With Meals Made Of Gold, Chefs Certainly Know How To Feed The Ego
When Egyptologist Howard Carter opened King Tutankamun's tomb in 1922, the first thing he saw was, "Gold – everywhere the glint of gold," according to his diaries. Unlike silver or iron, gold neither corrodes nor tarnishes. There are few more recognizable signs of wealth than to take everything you own and cover it with gold.
Both France's Palace of Versailles and President Donald Trump's walls and furniture and doors are gilded with it. Guests at Trump's penthouse might grab a candy out of a solid gold dish or sip their breakfast orange juice from a gilded cup. Whether jewelry, household items or architecture — humans have found a way to plate it with gold. Not even food has managed to escape our obsession with this precious metal.
Though decorative gold ranges from 10 to 24 karats — a measurement that tells the purity of gold versus other metals in the substance — it must be 23 or 24 karats by law to be edible. In this nearly 100-percent pure form, gold is biologically inert and can pass through the body without being absorbed.
Because gold is tasteless, odorless, devoid of nutritional value, impermanent (when used in edible form) and quite valuable, there's no better marker of wealth and power than putting it in your mouth. A 13th-century book of royal household expenses cataloged a payment for "four hundred and a half of eggs" that were boiled, painted and covered with gold leaf. In Melitta Weiss Adamson's book, Food in Medieval Times, she writes of gilded piecrusts, fowl with gold-layered heads and feet, and even animals that were so thoroughly leafed they were as much statuary as main course. In Italy, gold was so frequently consumed at noble feasts that the city of Padua had to limit its use to one or two courses or else face a city-wide gold shortage.
"It takes something ordinary and makes it extraordinary," says Lynn Neuberg, director of the food and beverage product line at Easy Leaf, a company that makes metallic leaf — gold in particular.
Though sales of edible gold leaf have been fairly steady since starting the line in 2004 (the company has been making decorative gold leaf for 60 years), Neuberg says there's been a significant jump in the past year. "I think it's a matter of chefs and pastry chefs and bar chefs wanting to be more creative," she explains. "Everyone wants to call attention to the beautiful cocktail they've created or their beautiful soup or beautiful sushi they're wrapping in gold." And with gold, a little bit goes a long way.
In general, the days of conspicuous consumption may be dying along with McMansions, but in America and abroad, the tradition of edible gold is still bright. Many restaurants, likely for publicity, have created a dish of newsworthy expense featuring gold. In 2012, a New York City food truck sold a $666 "douche burger" that wrapped truffles, lobster, caviar and a beef patty inside six sheets of gold leaf. Margo's Pizzeria on the Mediterranean island of Malta sells a pizza for nearly $2,000 that has 100 grams of white truffle and, you guessed it, gold. Last year, even Pizza Hut had its own golden ticket — a Super Bowl promotion in which a limited number of garlic-knot pizzas came crusted in gold leaf.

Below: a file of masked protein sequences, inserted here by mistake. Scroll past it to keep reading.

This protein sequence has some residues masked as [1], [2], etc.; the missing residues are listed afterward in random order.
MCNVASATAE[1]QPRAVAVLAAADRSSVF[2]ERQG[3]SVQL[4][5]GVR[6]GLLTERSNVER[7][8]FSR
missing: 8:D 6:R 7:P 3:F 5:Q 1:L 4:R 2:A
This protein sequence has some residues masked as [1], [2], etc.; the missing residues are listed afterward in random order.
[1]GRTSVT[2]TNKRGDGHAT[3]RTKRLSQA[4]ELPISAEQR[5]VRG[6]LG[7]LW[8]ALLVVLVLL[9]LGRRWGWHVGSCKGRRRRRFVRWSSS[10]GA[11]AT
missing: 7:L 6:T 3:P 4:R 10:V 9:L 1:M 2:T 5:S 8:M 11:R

New York City's Serendipity 3 is home to multiple extravagant dishes featuring edible gold. A gold-leaf grilled-cheese sandwich, hamburger, and a special-edition $25,000 sundae have all won Guinness World Records for "most expensive" dish in their categories. Their "Golden Opulence" sundae (a steal at just $1,000), is covered in $50- to $100-worth of edible gold, according to the restaurant's creative chef, Joe Calderone. "It's over the top, but we also call it an edible work of art," he says. He believes that the look of gold, rather than its value, is what makes it such a coveted ingredient. "If gold leaf were a penny-a-sheet, it would still be beautiful and I would still use it."
While these dishes are all more "publicity stunt" than "fine dining," there are some people working with edible gold who truly let its artistic qualities shine through. Alma chocolate in Portland, Ore., is best known for its original line of icons – such as the Virgin of Guadalupe or the Hindu deity Ganesha — rubbed with gold. It would be easy to mistake them for pounded-tin folk art from Mexico instead of chocolate. Alma's founder, Sarah Hart, had to learn both the art of making chocolate and gilding food when she first started crafting these edible icons. She says it's a painstaking process: "People don't understand the labor intensity and the time to make them. To gild each one takes 10 to 15 minutes."
In some ways, the beauty of these chocolates has backfired. "People often don't even eat them," Hart says.
Recently she got a note from a customer who had purchased a chocolate for her mother five years ago. The woman's mother had placed it on her home altar, where the daughter found it after her mother died. "She took a picture and sent it to me," Hart says. The chocolate — still gold but slightly less edible after five years — was pristine.
Tove K. Danovich is a journalist based in Portland, Oregon.
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